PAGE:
Wednesday, 25 April 2012
Wednesday, 18 April 2012
I have a confession to make. I’m not sure how people will take it, but I feel like I have to come clean. Okay, here goes...
I love Ikea.
I’m sorry, but I do. I went there the other weekend, and, although I only came back with a new picture frame and a furry rug, I could have spent a small fortune. I’ve been craving one of those wooden framed rocking chairs for ages and, if I had the room, I’d have one in every colour. Coupled with their current special offer of a cinnamon bun and coffee for 50p and their range of weird and wonderful food (reindeer salami anyone?), it is, for me, a shopper’s paradise.
I know people who pride themselves for having never set foot in the place. Others who refuse to enter their local Tesco Metro and look down their noses at anyone who has ever indulged in a KFC. Guess what? I am guilty of both of those offences too.
And yes, guilty is the right word. With my left-leaning morals I should know better. And, living in London where there is such an abundance of independent retailers, I have no excuse. But the truth of the matter is that although I love local, sometimes I just want the convenience of walking into a shop and walking out five minutes later without having spent half the afternoon rummaging around for that unique/organic/vintage something special.
Don’t get me wrong. When the mood hits me, I can quite easily spend an entire weekend mooching around London’s markets. Whether it’s brownies and bratwurst at Borough Market, art and fashion from Spitalfields or fun fifties furniture down Brick Lane, when the time is right, I can’t get enough of it. But when I’m on my way home from work, pay day is a million light years away and I just can’t be arsed? Sorry but there’s no competition. And every little really does help.
So there you have it. Now, if you’ll excuse me I have a locally purchased bottle of wine to devour and two Birthday presents to get in the post. Yes, one of them was purchased last night in Grotesqucoes. The other? My favourite independent retailer in Kings Cross. Now where did I put that re-cycled wrapping paper?
Wednesday, 11 April 2012
Tonight is the fourth night in a row I have been at home left to my own devices. It’s been all very pleasant, but, needless to say, I am getting rather bouncy and looking forward to a night at the National Portrait Gallery tomorrow, pay day drinks on Friday and a weekend with my folks. Happy days.
Yet, despite my interest in the work of Lucien Freud, there is part of me that really doesn’t want to head into central London tomorrow. You see, I really need to do a little bit of shopping and, without making a major de-tour, that means one thing: Oxford Street. Yes, okay, so I could go on a different occasion but I really want to get to H&M whilst the bath mat I so desire is still in stock and to visit Paperchase whilst they have their sale on – and I really don’t want to have to dedicate an entire afternoon to High Street Hell.
That’s the problem with London – so much of it is so big, so overwhelming and so rammed with tourists that I can understand why it puts a lot of people off. I admit, when I first moved here I quite liked its brazen boldness, but as our relationship has developed it is a side of London that I have realised I don’t really care for.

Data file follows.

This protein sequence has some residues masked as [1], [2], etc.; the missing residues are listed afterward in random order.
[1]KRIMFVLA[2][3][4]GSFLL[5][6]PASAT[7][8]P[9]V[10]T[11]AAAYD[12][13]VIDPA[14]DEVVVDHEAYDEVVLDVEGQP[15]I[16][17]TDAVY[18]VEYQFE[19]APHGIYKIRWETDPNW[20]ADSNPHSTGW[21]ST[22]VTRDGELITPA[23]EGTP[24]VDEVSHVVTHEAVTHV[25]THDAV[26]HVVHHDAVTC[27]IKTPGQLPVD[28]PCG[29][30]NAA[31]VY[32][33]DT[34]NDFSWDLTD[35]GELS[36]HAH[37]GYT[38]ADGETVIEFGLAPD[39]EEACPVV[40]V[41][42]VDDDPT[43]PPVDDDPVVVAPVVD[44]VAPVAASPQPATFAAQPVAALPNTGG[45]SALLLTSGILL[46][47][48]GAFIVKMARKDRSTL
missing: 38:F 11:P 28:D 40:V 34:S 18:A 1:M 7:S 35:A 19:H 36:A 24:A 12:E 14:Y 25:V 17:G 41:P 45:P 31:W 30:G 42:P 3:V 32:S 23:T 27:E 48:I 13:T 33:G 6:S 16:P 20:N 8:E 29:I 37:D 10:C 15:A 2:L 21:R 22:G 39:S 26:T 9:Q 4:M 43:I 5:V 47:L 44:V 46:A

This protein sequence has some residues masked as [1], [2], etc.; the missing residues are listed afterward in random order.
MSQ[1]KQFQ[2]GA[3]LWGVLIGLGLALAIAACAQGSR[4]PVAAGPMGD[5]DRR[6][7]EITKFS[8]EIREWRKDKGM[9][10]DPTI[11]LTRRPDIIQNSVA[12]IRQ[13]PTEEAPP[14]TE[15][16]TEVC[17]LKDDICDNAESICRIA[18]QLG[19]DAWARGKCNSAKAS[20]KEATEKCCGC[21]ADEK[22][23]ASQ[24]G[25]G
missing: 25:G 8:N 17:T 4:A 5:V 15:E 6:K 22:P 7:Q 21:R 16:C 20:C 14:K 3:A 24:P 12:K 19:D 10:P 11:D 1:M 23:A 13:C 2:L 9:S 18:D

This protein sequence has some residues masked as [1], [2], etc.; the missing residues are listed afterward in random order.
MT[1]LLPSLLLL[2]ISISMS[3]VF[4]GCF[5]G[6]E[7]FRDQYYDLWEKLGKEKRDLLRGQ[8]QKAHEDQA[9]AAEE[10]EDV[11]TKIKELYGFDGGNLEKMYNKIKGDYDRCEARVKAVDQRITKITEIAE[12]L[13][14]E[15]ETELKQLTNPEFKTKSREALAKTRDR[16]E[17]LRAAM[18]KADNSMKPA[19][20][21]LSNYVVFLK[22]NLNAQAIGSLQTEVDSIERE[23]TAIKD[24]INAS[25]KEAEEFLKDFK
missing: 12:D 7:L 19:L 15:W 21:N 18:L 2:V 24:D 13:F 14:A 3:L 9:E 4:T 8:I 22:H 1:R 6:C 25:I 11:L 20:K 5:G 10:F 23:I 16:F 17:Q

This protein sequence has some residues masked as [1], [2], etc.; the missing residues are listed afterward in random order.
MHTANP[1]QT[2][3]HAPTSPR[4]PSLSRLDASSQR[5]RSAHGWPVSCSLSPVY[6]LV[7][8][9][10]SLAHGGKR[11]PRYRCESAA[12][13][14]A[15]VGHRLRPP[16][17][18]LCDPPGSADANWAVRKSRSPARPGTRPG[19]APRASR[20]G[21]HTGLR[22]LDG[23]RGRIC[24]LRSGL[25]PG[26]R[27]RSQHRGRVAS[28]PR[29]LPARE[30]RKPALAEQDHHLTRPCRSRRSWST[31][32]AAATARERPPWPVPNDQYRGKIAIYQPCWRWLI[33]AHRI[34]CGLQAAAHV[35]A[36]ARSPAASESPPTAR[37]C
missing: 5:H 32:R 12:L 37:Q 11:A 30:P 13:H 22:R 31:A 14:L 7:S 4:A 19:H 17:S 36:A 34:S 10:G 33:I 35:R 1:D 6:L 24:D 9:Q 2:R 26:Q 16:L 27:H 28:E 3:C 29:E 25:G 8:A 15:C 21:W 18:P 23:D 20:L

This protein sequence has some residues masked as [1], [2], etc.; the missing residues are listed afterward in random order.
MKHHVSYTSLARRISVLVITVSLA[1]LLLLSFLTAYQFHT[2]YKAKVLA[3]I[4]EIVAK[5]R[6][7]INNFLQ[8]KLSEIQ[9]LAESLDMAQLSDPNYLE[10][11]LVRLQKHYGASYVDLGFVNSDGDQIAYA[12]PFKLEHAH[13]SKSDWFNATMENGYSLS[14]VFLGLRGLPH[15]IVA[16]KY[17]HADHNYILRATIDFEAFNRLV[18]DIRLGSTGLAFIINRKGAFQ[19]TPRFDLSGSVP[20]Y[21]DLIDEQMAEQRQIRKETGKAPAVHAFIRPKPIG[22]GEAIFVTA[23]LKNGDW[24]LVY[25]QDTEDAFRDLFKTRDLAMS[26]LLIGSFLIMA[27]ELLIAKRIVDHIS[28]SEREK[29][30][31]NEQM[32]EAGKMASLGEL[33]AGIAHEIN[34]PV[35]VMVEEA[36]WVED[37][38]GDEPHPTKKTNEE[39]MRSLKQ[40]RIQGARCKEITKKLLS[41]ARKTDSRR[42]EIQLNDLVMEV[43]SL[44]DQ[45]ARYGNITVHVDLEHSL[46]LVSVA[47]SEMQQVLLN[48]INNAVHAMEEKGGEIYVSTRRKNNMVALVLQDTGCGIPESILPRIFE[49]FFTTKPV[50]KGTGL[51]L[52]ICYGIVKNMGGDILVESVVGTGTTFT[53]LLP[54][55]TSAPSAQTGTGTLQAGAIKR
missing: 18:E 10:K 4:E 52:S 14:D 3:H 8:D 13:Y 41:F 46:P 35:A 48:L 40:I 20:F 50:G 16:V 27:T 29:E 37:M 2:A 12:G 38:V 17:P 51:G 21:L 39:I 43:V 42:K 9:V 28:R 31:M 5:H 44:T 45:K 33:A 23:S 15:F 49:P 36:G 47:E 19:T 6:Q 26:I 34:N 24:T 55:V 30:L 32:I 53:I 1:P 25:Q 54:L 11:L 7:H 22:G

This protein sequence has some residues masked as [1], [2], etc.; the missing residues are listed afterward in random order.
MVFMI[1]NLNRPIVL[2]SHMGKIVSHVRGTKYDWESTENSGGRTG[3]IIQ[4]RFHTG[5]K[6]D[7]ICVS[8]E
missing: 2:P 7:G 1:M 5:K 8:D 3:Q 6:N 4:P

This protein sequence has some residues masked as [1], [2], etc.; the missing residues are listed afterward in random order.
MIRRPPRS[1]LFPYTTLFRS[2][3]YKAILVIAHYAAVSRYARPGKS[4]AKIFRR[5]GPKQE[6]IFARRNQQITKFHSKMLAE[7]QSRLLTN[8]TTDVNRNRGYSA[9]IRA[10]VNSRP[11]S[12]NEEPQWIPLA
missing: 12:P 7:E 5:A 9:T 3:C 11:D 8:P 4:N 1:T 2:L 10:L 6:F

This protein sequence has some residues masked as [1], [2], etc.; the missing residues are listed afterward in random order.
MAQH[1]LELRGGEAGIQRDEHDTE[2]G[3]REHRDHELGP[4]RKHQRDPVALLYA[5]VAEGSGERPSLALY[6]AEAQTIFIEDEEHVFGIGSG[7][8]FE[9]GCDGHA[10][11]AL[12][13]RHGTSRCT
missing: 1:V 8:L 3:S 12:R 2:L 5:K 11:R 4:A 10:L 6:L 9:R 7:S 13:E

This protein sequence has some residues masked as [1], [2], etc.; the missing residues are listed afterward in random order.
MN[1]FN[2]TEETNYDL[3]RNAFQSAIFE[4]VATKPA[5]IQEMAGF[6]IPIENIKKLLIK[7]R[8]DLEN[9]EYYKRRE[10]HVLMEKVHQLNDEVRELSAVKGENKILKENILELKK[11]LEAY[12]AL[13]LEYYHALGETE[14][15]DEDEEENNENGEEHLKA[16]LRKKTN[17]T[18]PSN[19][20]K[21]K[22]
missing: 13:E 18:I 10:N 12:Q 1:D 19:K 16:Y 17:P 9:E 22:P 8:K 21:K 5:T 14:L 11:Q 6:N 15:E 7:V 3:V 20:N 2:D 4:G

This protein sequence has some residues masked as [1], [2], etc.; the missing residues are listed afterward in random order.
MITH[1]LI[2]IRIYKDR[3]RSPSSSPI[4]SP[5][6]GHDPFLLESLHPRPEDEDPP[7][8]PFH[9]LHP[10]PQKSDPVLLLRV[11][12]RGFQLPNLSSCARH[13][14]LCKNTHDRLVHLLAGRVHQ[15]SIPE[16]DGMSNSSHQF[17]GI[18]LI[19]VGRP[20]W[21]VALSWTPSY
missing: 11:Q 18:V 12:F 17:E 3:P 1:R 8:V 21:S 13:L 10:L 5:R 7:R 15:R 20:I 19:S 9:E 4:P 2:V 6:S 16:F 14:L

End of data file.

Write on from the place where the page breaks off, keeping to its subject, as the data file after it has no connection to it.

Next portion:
Luckily, over the years, I have been able to take a peek at the capital’s alternative underbelly – and I like what I see. It is the hidden gems, the little nooks and crannies that make London so great – and constantly full of surprises.
Let’s start with museums. An Australian friend of mine was looking for something new to do the other weekend. She fancied a museum but had done all the big players to death, so I suggested the Old Operating Theatre. Tucked away at the back of London Bridge, it is crammed with old medical apparatus, bits of preserved bodies and the theatre itself – viewing gallery, blood stains and all. To me it is a proper museum – dusty, dark and more than a little bit macabre. What more could a London girl ask for? I know there are other like-minded places I have yet to have a poke around in – one of them being the better known Horniman Museum, which I shall definitely get around to visiting this year in order to catch its The Body Adorned exhibition (think tattoos, piercings and the like).
It’s also a relief to know that there is a wealth of other things I can get up to in the evening that are a little bit off the beaten track. I’m not a huge fan of musical theatre, but had a magical experience at the Soho Theatre a couple of months ago, listening to stories told by the Crick Crack Club. When I fancy a night on the dance floor, rather than your run of the mill superclubs, there are nights arranged by the likes of B&H events where I can step back in time, dress up and lose myself in another era.
And, if you have a big party to arrange and don’t fancy a bar crawl around Leicester Square – fear not. As well as speedboat rides on the Thames (as raved about in a previous blog), there are also places like my favourite, Drink, Shop, Do, in Kings Cross. For my friend’s Pre-Wedding Girly Get-Together (I wasn’t allowed to call it a Hen Do) we tucked into afternoon teas “with a kick” – whilst attempting to make garters. It was great fun and I have to say, I don’t think I’ve ever seen my girlfriends so engrossed in all our years. And we are talking a lot of years...
So, there you go – my whistle-stop tour of London’s less flashy leisure activities. It just goes to show, first impressions can be misleading, and big doesn’t always mean better. Now, if you’ll excuse me, I have to book tickets for the opera – as performed in a gay bar...